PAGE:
December 04, 2012
Kaitiaki confirm kaimoana loss
Don't listen to the politicians, listen to the kaitiaki.
That's the message coming from a new study of how the abundance and diversity of seafood around the coast has declined over the past half century.
The study published in the latest issue of MAI, a New Zealand Journal of Indigenous Scholarship, draws on interviews with 22 kaitiaki from 14 tribes throughout the North Island.
Co-author Jonathan Dick says while Western conservationists have tended to emphasise ecological impacts, kaitiaki are concerned with both ecological and cultural consequences of the losses.
He says while feeding the family may once have involved wading in the water for 10 minutes; it now could take several hours.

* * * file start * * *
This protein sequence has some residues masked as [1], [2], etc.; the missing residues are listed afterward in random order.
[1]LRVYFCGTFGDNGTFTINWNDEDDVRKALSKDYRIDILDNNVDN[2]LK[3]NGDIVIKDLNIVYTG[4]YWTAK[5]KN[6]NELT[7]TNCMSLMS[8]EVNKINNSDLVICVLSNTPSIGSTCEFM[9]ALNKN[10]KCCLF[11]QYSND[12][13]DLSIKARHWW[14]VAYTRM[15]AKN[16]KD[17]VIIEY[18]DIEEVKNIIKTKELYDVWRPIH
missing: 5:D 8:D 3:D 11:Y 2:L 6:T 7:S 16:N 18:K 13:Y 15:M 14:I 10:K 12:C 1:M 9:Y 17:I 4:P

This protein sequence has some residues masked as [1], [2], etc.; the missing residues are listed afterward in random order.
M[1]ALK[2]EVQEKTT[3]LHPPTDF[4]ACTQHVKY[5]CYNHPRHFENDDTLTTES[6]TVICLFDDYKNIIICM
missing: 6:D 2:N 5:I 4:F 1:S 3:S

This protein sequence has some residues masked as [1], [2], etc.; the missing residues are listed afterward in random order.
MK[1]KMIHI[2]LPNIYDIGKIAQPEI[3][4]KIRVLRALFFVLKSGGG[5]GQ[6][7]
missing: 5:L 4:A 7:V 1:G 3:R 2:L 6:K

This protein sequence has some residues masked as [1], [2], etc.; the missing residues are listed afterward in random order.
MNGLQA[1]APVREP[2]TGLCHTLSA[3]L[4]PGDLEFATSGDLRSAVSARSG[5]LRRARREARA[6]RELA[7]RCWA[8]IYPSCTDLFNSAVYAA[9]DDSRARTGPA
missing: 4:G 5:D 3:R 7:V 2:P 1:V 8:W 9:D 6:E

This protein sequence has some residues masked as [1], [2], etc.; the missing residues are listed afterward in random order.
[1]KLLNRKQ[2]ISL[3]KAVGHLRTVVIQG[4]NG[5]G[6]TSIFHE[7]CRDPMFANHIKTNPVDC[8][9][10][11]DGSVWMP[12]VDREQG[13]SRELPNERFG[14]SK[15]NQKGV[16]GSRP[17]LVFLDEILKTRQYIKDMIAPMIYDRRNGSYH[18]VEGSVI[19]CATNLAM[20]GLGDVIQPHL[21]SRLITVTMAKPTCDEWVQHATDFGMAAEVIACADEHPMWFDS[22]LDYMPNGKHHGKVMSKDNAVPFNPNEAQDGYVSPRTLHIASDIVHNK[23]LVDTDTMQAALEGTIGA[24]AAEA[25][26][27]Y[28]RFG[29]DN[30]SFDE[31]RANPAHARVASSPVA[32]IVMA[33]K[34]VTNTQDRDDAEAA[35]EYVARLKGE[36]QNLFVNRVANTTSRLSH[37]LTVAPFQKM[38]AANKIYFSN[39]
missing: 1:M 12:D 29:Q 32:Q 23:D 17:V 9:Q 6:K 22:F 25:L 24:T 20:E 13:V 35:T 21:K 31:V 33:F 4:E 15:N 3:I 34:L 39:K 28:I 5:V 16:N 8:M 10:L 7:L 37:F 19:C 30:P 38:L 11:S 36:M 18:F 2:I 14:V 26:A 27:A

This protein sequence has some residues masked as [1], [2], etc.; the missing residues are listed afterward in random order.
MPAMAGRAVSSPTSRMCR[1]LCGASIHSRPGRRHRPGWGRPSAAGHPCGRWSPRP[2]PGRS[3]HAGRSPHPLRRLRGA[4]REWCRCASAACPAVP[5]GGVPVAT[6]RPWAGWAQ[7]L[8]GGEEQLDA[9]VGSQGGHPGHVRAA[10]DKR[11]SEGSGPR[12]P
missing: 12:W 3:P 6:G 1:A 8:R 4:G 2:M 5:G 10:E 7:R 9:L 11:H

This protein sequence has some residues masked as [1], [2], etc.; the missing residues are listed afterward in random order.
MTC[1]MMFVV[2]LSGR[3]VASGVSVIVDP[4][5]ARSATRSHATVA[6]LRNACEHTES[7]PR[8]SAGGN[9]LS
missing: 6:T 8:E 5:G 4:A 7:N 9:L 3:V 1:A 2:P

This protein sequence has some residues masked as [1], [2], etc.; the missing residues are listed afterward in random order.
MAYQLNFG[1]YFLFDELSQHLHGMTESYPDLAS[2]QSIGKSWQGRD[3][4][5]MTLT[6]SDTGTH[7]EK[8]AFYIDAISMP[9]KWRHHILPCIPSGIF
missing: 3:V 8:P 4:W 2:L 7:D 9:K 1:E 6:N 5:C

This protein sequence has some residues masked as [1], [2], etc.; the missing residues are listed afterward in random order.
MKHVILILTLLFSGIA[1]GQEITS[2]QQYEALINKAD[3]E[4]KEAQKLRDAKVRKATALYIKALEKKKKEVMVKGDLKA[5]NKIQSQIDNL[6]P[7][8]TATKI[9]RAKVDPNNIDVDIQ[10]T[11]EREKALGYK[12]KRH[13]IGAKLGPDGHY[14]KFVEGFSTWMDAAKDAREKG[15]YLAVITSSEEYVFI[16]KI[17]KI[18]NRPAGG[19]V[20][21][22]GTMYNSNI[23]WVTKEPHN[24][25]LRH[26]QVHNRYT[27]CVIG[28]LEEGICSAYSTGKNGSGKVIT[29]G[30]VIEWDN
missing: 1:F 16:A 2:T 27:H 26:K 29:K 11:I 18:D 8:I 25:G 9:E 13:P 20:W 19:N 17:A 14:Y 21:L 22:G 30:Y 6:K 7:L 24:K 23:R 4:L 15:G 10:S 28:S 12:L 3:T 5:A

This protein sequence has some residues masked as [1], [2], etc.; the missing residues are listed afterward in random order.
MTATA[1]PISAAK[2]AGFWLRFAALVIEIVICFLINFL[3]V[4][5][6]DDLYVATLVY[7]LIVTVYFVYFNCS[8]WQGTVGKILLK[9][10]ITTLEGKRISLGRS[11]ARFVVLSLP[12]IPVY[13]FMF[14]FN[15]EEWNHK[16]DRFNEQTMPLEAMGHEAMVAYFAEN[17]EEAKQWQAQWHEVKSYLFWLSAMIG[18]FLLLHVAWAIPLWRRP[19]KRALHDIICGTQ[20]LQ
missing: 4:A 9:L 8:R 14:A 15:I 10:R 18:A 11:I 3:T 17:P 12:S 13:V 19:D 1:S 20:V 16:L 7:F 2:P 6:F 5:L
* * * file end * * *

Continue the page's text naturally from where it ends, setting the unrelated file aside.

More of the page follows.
The reduced availability of seafood species is undermining the ability of the hapū – to offer hospitality at marae, and younger generations have less familiarity with some species.
Mr Dick says the kaitiaki’s cultural associations and long-term ecological baselines counter fisheries managers, scientists and politicians who claim that current Western fisheries management is safeguarding the abundance and diversity of New Zealand’s fish stocks.
Copyright © 2013, Uma Broadcasting Ltd